Monday 2 November 2009

The music and life of Thomas Fraser as told in 'Long Gone Lonesome'

'Long Gone Lonesome' is the story of a Shetland fisherman called Thomas Fraser. The story is told by Duncan McLean and the Lone Star Swing Band, as a National Theatre of Scotland production. It's a wonderful story of an incredibly talented musician from the tiny Shetland island of Burra, and it's told by a very talented and passionate group of musicians, the Lone Star Swing Band: Duncan McLean, Fiona Driver, Graham Simpson, Dick Levens and Iain Tait.

The Long Gone Lonesome tour van © National Theatre of Scotland

Thomas Fraser grew up on Burra with a passion for country and blues music. He learned to play the guitar and, when reel-to-reel tape recorders were invented he got a friend to bring him on e back from the mainland. He then used this to record himself performing, and perfecting, his own adaptations of his favourite songs, including songs by Jimmie Rodgers and Hank Williams. He never recorded with the intention of releasing them as albums and on his deathbed he entrusted his recordings to the care of his nephew, Bobby. Cassettes were released of the recordings and Bobby received numerous requests for recordings. and then his Grandson, Karl, took the step of getting them transferred and released on CD - to great critical acclaim. Karl talks movingly about the reel-to-reel tapes on the Thomas Fraser web pages where he says:
"Transferring the reels developed into a harrowing task. It seemed to me that on this fragile tape were the entire history of my family. Many of the reels were at the end of their natural lives and very brittle. The slightest false move and you could wipe out a song, possibly the only surviving version of that song. It was fascinating but at the same time enormously stressful. "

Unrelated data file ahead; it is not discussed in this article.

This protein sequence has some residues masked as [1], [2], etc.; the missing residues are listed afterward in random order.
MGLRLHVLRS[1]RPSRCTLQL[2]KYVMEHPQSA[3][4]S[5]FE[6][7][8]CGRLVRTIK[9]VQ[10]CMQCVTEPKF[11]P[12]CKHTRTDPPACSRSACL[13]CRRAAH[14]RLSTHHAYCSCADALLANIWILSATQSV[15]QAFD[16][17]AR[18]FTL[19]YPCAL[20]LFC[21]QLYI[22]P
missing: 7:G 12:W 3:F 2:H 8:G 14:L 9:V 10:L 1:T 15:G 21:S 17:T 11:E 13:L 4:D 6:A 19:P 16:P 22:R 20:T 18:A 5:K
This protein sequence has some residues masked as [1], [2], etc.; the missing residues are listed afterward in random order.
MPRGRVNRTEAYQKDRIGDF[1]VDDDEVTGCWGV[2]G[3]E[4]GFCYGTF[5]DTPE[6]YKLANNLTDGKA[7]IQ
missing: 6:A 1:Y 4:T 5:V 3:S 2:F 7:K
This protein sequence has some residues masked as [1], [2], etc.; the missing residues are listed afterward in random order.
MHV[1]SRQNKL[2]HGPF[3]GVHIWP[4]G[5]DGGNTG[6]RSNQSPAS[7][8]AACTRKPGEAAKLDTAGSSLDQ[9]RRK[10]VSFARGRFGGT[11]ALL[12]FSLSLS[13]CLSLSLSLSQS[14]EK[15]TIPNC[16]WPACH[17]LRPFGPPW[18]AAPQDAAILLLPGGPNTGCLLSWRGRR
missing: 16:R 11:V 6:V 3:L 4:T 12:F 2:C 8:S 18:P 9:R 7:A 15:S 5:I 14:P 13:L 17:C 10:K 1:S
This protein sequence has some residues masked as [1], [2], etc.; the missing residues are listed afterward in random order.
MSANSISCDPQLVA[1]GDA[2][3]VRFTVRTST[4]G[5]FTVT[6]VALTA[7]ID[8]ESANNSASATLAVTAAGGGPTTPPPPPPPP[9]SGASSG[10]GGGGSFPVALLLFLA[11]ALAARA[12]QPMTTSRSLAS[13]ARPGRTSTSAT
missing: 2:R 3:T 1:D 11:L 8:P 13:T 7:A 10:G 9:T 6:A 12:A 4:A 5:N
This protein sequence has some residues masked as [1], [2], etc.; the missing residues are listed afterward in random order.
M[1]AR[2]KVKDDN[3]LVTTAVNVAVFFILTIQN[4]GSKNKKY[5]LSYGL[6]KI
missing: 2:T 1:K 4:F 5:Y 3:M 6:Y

The Lone Star Swing Band, from left to right: Ian Tait, Fiona Driver, Duncan Mclean,
Graham Simpson and Dick Levens © National Theatre of Scotland

I went to see it performed at the Tolbooth in Stirling. Me and my friend Heather both came out the show and remarked on (as well as how much we'd enjoyed the show!) the importance of archives in the development of the story and in its performance. Okay so we're both archivists so therefore might be slightly more inclined to see the wonder of archives everywhere but I don't think we were alone in being moved by the use of an old reel-to-reel recorder playing Thomas's original recordings, or Duncan Mclean's stories of meeting with family and friends on Burra to talk about Thomas's life. So there was the original recordings, the old photographs, and the oral history collected by Duncan McLean - all interspersed with the enthusiasm of the Lone Star Swing Band for their music - combining in a wonderful tribute to a highly talented Scottish musician.

The Lone Star Swing Band do a fantastic job of bringing this story to life, and their passion and enthusiasm for the music and the story shines through in the performance. When they played the original reel-to-reel recording of Thomas Fraser's version of 'Somewhere over the rainbow' I had to fight back the tears. This song, which in my mind, is schmaltzy and over-produced, is reduced back to a beautiful and heartfelt song of hope. The use of old photographs of Fraser and his family, and island home of Burra, projected on the backdrop of the stage added to the atmosphere and helped us understand the environment which Thomas lived in.

'Long Gone Lonesome' is going to be on in Glasgow as part of the highly successful music festival 'Celtic Connections' and I would heartily recommend going to experience it!

Duncan Mclean © National Theatre of Scotland

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